Why in the world am I writing about it, then? Something that can’t be quantified, judged or in most cases, expressed in words? No, not because it is Valentine’s Week, as the retail market is wont to call it. (Today is Promise Day, by the way.) Perhaps it is because I feel obligated to continue the sequence of emotions I have promised myself to cover in this category. And probably because I love. And so do you. Same pinch. (Or punch).
But I confess there is no purpose, no message to give, no angst to release, no thoughts to share. At the end of this post, you will be right where you started. Some things still have to be done, however. So, for all these reasons, and my love for sparring with the undoable, I am going ahead.
The beauty and horror of love could spin us around a million times over, and back. In fact, it has! Heartaches float invisibly, acting like catalysts to give birth to music, paintings, photos, sculptures. The Wheel, even. And there are even more healed hearts to revolutionise art and science and sports and religion. And the retail market, as we all know. Haven’t you noticed how they fuel all of our planet’s existence, demise and rebirth? Isn’t it justified, then, to think that it is so, so very empty to try to express it through a card, send in chocolates or big diamond rings? And yet – surprise of all surprises! – it is so meaningful to express it through a card, send in chocolates or big diamond rings. Whatever the choice.
The horror begins when things come to choice, actually.
You simply love biking. And you love your spouse and children, who’d rather sit in the garden and count the bushes. You love counting the bushes and you love them, too, of course. But you have to choose. Bike or Bush. (The latter with your family thrown in as a bonus). Choose both? Choose one? Choose none and run away with a tattoo-maker? Like everything else in the 21st century, there are options galore! (In fact, I suspect it must be for the love of things and misery that we’ve decided to inundate our closets with options. And throw the skeletons out. We have evolved, Darwin.)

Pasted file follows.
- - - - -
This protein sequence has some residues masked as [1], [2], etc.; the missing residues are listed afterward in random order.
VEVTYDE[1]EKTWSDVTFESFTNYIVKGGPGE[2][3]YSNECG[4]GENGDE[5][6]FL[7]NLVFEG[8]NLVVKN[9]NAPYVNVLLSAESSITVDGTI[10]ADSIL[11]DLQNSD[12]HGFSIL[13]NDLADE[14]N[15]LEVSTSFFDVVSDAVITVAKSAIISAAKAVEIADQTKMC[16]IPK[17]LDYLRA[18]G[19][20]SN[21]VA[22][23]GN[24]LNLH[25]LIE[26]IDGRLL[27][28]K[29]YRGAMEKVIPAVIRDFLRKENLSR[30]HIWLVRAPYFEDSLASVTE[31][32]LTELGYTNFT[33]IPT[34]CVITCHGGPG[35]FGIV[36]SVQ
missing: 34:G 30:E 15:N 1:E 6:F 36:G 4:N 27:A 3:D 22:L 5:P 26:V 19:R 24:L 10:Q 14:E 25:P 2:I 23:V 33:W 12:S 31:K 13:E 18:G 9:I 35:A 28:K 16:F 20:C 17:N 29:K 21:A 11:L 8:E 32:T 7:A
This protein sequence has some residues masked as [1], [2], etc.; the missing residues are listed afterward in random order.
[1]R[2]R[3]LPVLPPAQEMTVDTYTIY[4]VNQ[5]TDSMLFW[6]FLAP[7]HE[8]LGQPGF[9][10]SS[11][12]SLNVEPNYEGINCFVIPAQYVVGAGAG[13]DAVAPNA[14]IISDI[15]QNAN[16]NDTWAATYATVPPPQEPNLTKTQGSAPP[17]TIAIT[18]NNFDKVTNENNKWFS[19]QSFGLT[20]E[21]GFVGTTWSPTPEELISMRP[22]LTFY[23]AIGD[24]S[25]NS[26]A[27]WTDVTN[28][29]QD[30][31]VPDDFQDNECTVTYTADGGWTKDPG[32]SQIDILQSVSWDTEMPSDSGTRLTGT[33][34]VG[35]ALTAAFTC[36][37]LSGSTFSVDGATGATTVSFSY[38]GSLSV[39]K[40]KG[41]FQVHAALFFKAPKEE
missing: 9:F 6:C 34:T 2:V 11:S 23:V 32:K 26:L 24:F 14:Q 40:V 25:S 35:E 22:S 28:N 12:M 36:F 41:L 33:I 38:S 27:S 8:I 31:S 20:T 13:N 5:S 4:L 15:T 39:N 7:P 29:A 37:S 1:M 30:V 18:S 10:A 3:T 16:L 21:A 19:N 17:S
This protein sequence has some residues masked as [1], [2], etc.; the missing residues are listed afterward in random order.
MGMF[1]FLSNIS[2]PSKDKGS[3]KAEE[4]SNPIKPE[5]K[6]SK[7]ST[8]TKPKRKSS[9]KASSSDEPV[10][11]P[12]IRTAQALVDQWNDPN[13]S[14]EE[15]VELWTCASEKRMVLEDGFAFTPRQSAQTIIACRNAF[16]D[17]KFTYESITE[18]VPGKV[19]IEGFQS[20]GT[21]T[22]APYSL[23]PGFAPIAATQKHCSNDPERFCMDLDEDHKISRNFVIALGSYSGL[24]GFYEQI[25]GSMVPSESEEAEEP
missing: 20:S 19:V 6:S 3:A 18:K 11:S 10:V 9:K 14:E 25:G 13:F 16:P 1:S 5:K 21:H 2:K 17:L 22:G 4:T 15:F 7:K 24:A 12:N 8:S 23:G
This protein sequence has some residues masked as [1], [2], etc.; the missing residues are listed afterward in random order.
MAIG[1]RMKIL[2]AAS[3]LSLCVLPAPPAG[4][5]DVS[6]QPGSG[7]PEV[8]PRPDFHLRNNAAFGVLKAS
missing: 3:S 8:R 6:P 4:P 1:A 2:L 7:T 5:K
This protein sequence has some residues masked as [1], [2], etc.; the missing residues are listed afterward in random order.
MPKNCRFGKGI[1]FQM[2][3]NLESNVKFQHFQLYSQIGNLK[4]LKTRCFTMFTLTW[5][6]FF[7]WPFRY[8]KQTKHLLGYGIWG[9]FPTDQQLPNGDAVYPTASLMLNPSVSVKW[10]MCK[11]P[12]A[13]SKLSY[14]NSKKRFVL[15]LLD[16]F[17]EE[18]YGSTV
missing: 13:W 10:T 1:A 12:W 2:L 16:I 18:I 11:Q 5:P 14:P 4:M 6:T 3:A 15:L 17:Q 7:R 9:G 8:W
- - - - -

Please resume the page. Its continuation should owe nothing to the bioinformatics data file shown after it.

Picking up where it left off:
So, back to love options. They do cause hyperventilation of all kinds, don’t they, now? And yet we go on. It is a many-splendoured thing, after all.
It is the phenomenon that makes people understand without having to use language. It is the energy that can make a person rise up and say, “I am alive, because I love. And am loved.” It is the lovesome succor for the soul that makes people get up in the morning to make bed tea for their loved one. Or do something else that is their cup of tea. Love, not surprisingly, needs no words to understand. And yet, surprisingly again, words make so much difference. Or gestures. Perhaps love cannot survive without a carrier, regardless of what it is.
The splendours of love. Who’s to count them? And how? And more importantly, why? As long as love for one is there, floating through the mists of life, at once illuminating and relaxing, never tugging at a love for another, there is hope.
I am grinning from ear to ear as I write this. Waiting for B to get us some rum. It’s been a trying week. A challenging assignment I enjoyed doing, but since it involved more brain-work than usual, I am feeling drained. The reason I am grinning is because my radio just played Allen Karl’s Tonight Carmen. I’d never heard him, so his voice came as a surprise.
Old-world and somehow soothing, it boomed through the speakers, and I began grinning. It is like watching an unexpected flower bloom after living in a dry, dry land. Working on an assignment that makes you happy and absolutely irritable at the same time does seem like cruising on a very, very dry land.
Sometimes you need just a little to turn it around.
Have a beautiful time today. And I, I am going to drink rum with B.
I discovered Etheree at Dan’s blog a few days back. It is a concept so beautiful, I am still in raptures. And the name? Etheree. Wow. To make matters more delightful, Dan’s poem added such calm, petal-like softness to its already simple beauty. Perhaps this is what encouraged me to write an etheree myself and see if I have it in me to make it a regular in this blog’s Poesie category.
and come here
closer to us,
me and the fire bright.
Walls are warm, my heart too.
Close that door behind you, do!
Look, the fire’s ablaze with the wind
the door’s let in oh-so shamelessly.
Come now, the cup overflows so, my love.
An etheree comprises of 10 lines. It begins with a one syllable line, increasing one syllable per line until the last line of ten syllables. The syllable count of the entire poem is 55. The syllabic structure, therefore, is 1-2-3-4-5-6-7-8-9-10, and is unmetered and unrhymed.